[¶69] Dr. Manlove also testified as to the testamentary capacity of Dokken. Manlove, however, never met Dokken. He based his opinion, in part, on telephone conversations with Hyde and Bender as well as the field examination reports from 1983 to 1990. However, some of the facts he based his opinion on were inconsistent with what was testified to at trial. For example, Manlove's report states that Hyde told him that Dokken "was aware that he had a substantial amount of money and wanted to make a will." At trial, however, he agreed that Dokken had "no understanding of his income, estate and expenses."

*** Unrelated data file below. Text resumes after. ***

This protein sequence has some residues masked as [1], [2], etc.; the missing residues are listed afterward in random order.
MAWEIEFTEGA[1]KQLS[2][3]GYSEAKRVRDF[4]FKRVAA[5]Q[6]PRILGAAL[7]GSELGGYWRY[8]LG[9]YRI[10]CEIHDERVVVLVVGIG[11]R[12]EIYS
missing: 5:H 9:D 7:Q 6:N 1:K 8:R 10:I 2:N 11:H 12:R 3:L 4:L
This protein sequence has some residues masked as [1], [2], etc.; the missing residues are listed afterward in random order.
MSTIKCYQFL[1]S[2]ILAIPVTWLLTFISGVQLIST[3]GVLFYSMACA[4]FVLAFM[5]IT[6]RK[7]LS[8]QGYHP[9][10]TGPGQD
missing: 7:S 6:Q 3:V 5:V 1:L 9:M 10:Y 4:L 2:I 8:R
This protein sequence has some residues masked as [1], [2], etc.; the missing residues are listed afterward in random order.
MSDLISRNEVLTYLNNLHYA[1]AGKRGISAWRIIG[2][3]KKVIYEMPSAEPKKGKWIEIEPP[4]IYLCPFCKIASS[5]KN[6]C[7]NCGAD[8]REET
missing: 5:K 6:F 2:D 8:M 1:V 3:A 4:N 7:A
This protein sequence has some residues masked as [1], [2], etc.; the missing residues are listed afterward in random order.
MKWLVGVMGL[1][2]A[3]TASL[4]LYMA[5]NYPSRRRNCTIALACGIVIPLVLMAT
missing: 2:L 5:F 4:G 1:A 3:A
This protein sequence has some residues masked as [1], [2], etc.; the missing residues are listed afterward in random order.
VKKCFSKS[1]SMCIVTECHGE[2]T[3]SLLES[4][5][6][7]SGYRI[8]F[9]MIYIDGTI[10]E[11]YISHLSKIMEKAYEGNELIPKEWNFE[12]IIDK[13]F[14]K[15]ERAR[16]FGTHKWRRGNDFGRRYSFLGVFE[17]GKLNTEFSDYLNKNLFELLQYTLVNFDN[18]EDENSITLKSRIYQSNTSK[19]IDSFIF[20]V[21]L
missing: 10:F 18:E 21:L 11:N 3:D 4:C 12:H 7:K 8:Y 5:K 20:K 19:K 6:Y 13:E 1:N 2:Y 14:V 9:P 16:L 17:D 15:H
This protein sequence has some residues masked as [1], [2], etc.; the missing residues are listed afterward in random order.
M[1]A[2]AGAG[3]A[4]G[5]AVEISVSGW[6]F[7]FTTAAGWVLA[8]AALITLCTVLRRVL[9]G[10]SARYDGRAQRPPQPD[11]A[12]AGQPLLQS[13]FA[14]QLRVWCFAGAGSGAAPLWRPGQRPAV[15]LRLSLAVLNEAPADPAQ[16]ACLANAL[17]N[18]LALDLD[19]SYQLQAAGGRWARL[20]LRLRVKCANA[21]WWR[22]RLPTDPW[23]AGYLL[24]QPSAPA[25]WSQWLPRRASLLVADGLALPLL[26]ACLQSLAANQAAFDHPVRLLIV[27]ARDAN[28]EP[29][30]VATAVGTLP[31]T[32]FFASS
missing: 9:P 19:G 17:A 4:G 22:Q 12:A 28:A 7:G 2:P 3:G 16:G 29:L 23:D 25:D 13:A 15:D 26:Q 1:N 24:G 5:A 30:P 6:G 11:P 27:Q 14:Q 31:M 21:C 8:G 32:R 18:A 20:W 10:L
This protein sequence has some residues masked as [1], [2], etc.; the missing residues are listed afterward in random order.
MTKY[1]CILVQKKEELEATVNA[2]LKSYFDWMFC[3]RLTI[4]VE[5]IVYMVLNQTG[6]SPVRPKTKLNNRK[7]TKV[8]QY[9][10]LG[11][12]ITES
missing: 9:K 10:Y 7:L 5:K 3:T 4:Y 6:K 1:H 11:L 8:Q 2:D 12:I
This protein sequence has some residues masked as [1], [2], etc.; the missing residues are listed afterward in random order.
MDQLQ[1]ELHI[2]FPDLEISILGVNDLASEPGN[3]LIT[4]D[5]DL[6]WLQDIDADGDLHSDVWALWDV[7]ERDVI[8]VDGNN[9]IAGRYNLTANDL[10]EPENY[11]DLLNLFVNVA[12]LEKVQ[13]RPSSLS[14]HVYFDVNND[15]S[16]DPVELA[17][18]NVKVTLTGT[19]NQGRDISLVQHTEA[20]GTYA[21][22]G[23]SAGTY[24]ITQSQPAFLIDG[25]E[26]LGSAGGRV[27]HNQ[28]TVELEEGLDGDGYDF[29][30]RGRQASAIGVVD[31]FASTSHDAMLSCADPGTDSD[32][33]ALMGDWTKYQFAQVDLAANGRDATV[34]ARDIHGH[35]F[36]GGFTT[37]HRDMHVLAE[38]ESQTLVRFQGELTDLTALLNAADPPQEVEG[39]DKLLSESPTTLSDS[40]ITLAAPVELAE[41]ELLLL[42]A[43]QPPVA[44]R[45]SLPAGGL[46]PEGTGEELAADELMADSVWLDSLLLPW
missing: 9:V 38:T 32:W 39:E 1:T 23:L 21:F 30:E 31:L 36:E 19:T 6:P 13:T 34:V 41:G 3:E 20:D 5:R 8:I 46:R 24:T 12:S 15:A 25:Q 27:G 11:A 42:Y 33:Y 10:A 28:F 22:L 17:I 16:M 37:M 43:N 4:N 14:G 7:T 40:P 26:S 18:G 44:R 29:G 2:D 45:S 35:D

[¶70] Dr. Manlove's opinion testimony was properly objected to, was highly questionable, and even if admissible should have little weight.

[¶71] Additionally, the attorney who drafted Dokken's will, predeceased Dokken. The son of said deceased attorney opined as to the attorney's usual procedures, which procedures were, in fact, substantially inconsistent with the attorney's own notes. The attorney's notes, dated July 11, 1985, indicate that Dokken wanted to bequeath an interest in a contract for deed as well as $200,000 in savings to his sister Myrtle Cross. Yet, the parties could not locate a contract for deed in Dokken's name. It is presumed that the contract for deed never existed. Consequently, Dokken did not even know his property or the extent of it.